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Large-Scale Multi-Label Text Classification on EU Legislation
Ilias Chalkidis | Emmanouil Fergadiotis | Prodromos Malakasiotis | Ion Androutsopoulos
Proceedings of the 57th Annual Meeting of the Association for Computational Linguistics

We consider Large-Scale Multi-Label Text Classification (LMTC) in the legal domain. We release a new dataset of 57k legislative documents from EUR-LEX, annotated with ∼4.3k EUROVOC labels, which is suitable for LMTC, few- and zero-shot learning. Experimenting with several neural classifiers, we show that BIGRUs with label-wise attention perform better than other current state of the art methods. Domain-specific WORD2VEC and context-sensitive ELMO embeddings further improve performance. We also find that considering only particular zones of the documents is sufficient. This allows us to bypass BERT’s maximum text length limit and fine-tune BERT, obtaining the best results in all but zero-shot learning cases.

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Extreme Multi-Label Legal Text Classification: A Case Study in EU Legislation
Ilias Chalkidis | Emmanouil Fergadiotis | Prodromos Malakasiotis | Nikolaos Aletras | Ion Androutsopoulos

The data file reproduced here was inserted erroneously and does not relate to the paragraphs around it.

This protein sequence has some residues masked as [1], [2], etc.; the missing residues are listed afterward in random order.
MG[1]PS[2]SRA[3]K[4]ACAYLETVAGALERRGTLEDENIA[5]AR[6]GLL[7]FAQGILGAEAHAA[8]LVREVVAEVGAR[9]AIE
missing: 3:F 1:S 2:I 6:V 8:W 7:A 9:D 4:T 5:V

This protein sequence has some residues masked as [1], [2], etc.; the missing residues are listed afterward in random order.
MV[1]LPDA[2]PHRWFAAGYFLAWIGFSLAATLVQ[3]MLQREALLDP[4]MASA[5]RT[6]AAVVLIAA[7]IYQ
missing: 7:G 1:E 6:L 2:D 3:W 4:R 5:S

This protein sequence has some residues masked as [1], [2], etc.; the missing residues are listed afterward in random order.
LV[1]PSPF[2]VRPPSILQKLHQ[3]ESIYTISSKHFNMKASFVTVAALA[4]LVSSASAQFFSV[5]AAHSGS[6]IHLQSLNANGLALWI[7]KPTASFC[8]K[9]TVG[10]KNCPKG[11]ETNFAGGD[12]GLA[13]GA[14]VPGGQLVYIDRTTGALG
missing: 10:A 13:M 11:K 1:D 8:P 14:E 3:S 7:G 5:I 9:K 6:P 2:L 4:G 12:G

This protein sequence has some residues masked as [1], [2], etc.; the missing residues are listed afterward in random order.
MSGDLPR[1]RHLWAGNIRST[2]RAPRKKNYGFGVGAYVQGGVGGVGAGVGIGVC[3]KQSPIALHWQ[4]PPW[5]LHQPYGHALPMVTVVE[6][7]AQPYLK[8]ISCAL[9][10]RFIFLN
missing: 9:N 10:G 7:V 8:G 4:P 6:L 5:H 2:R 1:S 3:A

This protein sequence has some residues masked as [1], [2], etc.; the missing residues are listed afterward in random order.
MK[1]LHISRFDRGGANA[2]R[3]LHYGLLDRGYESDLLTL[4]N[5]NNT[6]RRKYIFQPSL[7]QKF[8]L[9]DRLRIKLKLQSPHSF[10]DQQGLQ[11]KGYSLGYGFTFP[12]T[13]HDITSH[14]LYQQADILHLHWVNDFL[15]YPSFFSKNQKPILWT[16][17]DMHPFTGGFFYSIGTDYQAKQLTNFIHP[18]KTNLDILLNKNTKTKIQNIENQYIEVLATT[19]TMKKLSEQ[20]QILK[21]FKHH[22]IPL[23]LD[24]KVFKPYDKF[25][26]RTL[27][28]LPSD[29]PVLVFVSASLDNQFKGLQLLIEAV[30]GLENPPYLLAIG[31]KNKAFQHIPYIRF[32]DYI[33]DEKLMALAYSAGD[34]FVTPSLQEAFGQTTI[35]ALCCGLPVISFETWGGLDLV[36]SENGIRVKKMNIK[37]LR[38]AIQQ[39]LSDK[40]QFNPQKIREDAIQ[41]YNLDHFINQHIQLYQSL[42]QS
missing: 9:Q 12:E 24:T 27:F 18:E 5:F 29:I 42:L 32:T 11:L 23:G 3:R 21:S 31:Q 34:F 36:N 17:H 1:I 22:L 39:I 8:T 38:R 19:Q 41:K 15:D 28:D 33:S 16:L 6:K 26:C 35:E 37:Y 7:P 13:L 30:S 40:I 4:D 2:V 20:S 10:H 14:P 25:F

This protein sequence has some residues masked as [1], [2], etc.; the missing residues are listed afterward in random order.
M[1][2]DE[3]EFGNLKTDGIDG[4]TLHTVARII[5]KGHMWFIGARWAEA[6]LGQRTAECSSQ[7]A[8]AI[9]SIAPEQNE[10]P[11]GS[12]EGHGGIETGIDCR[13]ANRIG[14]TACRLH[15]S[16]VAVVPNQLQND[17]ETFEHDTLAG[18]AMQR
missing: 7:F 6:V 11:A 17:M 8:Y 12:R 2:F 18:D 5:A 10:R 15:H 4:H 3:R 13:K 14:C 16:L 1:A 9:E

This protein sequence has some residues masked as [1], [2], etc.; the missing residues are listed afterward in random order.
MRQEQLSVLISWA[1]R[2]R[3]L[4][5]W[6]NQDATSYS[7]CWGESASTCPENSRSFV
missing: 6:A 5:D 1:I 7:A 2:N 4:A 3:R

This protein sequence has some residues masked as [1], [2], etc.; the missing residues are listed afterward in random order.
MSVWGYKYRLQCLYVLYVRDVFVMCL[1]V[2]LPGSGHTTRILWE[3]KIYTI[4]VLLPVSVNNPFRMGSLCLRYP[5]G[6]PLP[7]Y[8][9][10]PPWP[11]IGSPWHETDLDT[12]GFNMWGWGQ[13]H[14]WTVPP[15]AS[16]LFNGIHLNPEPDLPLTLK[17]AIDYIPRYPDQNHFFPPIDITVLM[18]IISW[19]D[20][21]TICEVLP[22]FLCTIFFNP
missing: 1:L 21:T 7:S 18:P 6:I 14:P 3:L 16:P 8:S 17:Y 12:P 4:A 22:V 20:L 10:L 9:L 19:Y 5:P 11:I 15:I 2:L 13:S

Proceedings of the Natural Legal Language Processing Workshop 2019

We consider the task of Extreme Multi-Label Text Classification (XMTC) in the legal domain. We release a new dataset of 57k legislative documents from EURLEX, the European Union’s public document database, annotated with concepts from EUROVOC, a multidisciplinary thesaurus. The dataset is substantially larger than previous EURLEX datasets and suitable for XMTC, few-shot and zero-shot learning. Experimenting with several neural classifiers, we show that BIGRUs with self-attention outperform the current multi-label state-of-the-art methods, which employ label-wise attention. Replacing CNNs with BIGRUs in label-wise attention networks leads to the best overall performance.

2018

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Obligation and Prohibition Extraction Using Hierarchical RNNs
Ilias Chalkidis | Ion Androutsopoulos | Achilleas Michos
Proceedings of the 56th Annual Meeting of the Association for Computational Linguistics (Volume 2: Short Papers)

We consider the task of detecting contractual obligations and prohibitions. We show that a self-attention mechanism improves the performance of a BILSTM classifier, the previous state of the art for this task, by allowing it to focus on indicative tokens. We also introduce a hierarchical BILSTM, which converts each sentence to an embedding, and processes the sentence embeddings to classify each sentence. Apart from being faster to train, the hierarchical BILSTM outperforms the flat one, even when the latter considers surrounding sentences, because the hierarchical model has a broader discourse view.